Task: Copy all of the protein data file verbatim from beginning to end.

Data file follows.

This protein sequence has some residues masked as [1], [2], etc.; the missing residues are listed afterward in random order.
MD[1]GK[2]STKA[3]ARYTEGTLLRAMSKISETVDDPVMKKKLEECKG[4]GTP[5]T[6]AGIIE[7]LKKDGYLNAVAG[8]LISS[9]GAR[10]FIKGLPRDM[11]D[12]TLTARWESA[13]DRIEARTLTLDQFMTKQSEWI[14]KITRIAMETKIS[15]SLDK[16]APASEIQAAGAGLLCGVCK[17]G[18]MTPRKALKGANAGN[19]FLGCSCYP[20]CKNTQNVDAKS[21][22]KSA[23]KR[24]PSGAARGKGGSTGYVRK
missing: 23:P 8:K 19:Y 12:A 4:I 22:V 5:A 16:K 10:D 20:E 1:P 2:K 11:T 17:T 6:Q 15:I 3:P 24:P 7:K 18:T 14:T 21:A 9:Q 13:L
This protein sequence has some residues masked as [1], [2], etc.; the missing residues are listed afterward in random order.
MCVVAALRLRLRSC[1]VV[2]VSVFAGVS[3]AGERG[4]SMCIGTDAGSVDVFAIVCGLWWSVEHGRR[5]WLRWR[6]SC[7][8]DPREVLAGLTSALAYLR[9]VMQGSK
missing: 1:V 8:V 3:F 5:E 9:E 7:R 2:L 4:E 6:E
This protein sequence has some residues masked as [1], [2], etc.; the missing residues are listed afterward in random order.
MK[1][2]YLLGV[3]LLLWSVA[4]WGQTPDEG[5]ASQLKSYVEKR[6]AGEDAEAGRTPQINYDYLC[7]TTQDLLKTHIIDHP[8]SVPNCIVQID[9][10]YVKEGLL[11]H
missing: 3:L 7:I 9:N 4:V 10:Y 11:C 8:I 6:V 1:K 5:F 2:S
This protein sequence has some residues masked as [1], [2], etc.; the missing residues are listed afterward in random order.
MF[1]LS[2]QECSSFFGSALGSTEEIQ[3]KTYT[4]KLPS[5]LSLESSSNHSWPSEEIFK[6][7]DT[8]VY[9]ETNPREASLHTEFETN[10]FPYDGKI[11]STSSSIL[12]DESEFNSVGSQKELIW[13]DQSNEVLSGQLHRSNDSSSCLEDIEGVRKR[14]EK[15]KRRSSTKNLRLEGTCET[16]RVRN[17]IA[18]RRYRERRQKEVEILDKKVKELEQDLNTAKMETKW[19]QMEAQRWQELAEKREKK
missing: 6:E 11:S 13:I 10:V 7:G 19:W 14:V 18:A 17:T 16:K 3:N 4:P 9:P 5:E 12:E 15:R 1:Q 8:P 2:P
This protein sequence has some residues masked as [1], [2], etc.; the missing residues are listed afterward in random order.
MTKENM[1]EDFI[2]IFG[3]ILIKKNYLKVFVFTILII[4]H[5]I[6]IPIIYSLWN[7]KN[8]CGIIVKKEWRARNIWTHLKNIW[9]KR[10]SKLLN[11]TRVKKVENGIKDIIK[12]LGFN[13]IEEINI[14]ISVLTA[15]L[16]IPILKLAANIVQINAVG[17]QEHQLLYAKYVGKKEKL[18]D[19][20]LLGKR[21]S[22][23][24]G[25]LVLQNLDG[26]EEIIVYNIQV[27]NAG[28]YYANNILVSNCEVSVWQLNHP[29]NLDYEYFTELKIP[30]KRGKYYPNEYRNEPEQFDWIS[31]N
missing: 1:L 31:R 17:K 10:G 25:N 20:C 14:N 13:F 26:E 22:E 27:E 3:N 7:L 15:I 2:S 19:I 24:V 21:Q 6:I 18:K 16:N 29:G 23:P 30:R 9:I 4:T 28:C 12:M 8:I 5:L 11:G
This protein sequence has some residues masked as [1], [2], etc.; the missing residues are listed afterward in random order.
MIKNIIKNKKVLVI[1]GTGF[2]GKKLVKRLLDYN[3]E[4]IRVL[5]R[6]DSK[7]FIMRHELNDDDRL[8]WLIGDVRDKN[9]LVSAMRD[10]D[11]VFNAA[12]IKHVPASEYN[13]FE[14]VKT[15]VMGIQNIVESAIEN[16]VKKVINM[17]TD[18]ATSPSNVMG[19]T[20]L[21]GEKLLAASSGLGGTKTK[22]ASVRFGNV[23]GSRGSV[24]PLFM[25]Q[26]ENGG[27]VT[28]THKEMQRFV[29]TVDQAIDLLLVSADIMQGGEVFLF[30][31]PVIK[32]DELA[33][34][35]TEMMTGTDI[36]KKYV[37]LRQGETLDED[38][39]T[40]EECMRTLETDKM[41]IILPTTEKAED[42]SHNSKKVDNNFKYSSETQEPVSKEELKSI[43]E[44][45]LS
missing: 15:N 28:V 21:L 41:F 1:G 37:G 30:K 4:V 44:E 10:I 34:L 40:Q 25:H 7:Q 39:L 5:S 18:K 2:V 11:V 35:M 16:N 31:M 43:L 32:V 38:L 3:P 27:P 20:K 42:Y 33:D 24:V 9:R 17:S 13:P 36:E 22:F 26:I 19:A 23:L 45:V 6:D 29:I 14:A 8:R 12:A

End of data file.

This protein sequence has some residues masked as [1], [2], etc.; the missing residues are listed afterward in random order.
MD[1]GK[2]STKA[3]ARYTEGTLLRAMSKISETVDDPVMKKKLEECKG[4]GTP[5]T[6]AGIIE[7]LKKDGYLNAVAG[8]LISS[9]GAR[10]FIKGLPRDM[11]D[12]TLTARWESA[13]DRIEARTLTLDQFMTKQSEWI[14]KITRIAMETKIS[15]SLDK[16]APASEIQAAGAGLLCGVCK[17]G[18]MTPRKALKGANAGN[19]FLGCSCYP[20]CKNTQNVDAKS[21][22]KSA[23]KR[24]PSGAARGKGGSTGYVRK
missing: 23:P 8:K 19:Y 12:A 4:I 22:V 5:A 16:K 10:D 20:E 1:P 2:K 11:T 17:T 6:Q 15:I 3:P 24:P 7:K 18:T 14:T 21:A 9:Q 13:L
This protein sequence has some residues masked as [1], [2], etc.; the missing residues are listed afterward in random order.
MCVVAALRLRLRSC[1]VV[2]VSVFAGVS[3]AGERG[4]SMCIGTDAGSVDVFAIVCGLWWSVEHGRR[5]WLRWR[6]SC[7][8]DPREVLAGLTSALAYLR[9]VMQGSK
missing: 1:V 8:V 3:F 5:E 9:E 7:R 2:L 4:E 6:E
This protein sequence has some residues masked as [1], [2], etc.; the missing residues are listed afterward in random order.
MK[1][2]YLLGV[3]LLLWSVA[4]WGQTPDEG[5]ASQLKSYVEKR[6]AGEDAEAGRTPQINYDYLC[7]TTQDLLKTHIIDHP[8]SVPNCIVQID[9][10]YVKEGLL[11]H
missing: 3:L 7:I 9:N 4:V 10:Y 11:C 8:I 6:V 1:K 5:F 2:S
This protein sequence has some residues masked as [1], [2], etc.; the missing residues are listed afterward in random order.
MF[1]LS[2]QECSSFFGSALGSTEEIQ[3]KTYT[4]KLPS[5]LSLESSSNHSWPSEEIFK[6][7]DT[8]VY[9]ETNPREASLHTEFETN[10]FPYDGKI[11]STSSSIL[12]DESEFNSVGSQKELIW[13]DQSNEVLSGQLHRSNDSSSCLEDIEGVRKR[14]EK[15]KRRSSTKNLRLEGTCET[16]RVRN[17]IA[18]RRYRERRQKEVEILDKKVKELEQDLNTAKMETKW[19]QMEAQRWQELAEKREKK
missing: 6:E 11:S 13:I 10:V 7:G 19:W 14:V 18:A 17:T 16:K 3:N 4:P 9:P 5:E 12:E 15:R 1:Q 8:P 2:P
This protein sequence has some residues masked as [1], [2], etc.; the missing residues are listed afterward in random order.
MTKENM[1]EDFI[2]IFG[3]ILIKKNYLKVFVFTILII[4]H[5]I[6]IPIIYSLWN[7]KN[8]CGIIVKKEWRARNIWTHLKNIW[9]KR[10]SKLLN[11]TRVKKVENGIKDIIK[12]LGFN[13]IEEINI[14]ISVLTA[15]L[16]IPILKLAANIVQINAVG[17]QEHQLLYAKYVGKKEKL[18]D[19][20]LLGKR[21]S[22][23][24]G[25]LVLQNLDG[26]EEIIVYNIQV[27]NAG[28]YYANNILVSNCEVSVWQLNHP[29]NLDYEYFTELKIP[30]KRGKYYPNEYRNEPEQFDWIS[31]N
missing: 1:L 31:R 17:K 10:G 25:N 20:C 14:N 13:F 26:E 22:E 27:E 3:N 7:L 15:I 2:S 19:I 24:V 21:Q 6:I 18:K 16:N 29:G 23:P 30:R 9:I 4:T 28:C 12:M 8:I 5:L 11:G
This protein sequence has some residues masked as [1], [2], etc.; the missing residues are listed afterward in random order.
MIKNIIKNKKVLVI[1]GTGF[2]GKKLVKRLLDYN[3]E[4]IRVL[5]R[6]DSK[7]FIMRHELNDDDRL[8]WLIGDVRDKN[9]LVSAMRD[10]D[11]VFNAA[12]IKHVPASEYN[13]FE[14]VKT[15]VMGIQNIVESAIEN[16]VKKVINM[17]TD[18]ATSPSNVMG[19]T[20]L[21]GEKLLAASSGLGGTKTK[22]ASVRFGNV[23]GSRGSV[24]PLFM[25]Q[26]ENGG[27]VT[28]THKEMQRFV[29]TVDQAIDLLLVSADIMQGGEVFLF[30][31]PVIK[32]DELA[33][34][35]TEMMTGTDI[36]KKYV[37]LRQGETLDED[38][39]T[40]EECMRTLETDKM[41]IILPTTEKAED[42]SHNSKKVDNNFKYSSETQEPVSKEELKSI[43]E[44][45]LS
missing: 15:N 28:V 21:L 41:F 1:G 37:G 30:K 4:V 44:E 10:I 34:L 40:Q 25:H 7:Q 39:L 5:S 18:K 2:V 11:V 35:M 16:N 31:M 43:L 32:V 38:L 3:P 27:P 20:K 42:Y 33:D 24:V 9:R 17:S 13:P 36:E 22:F 26:I 19:A 23:L 45:V 6:D 29:I 14:A 8:R 12:A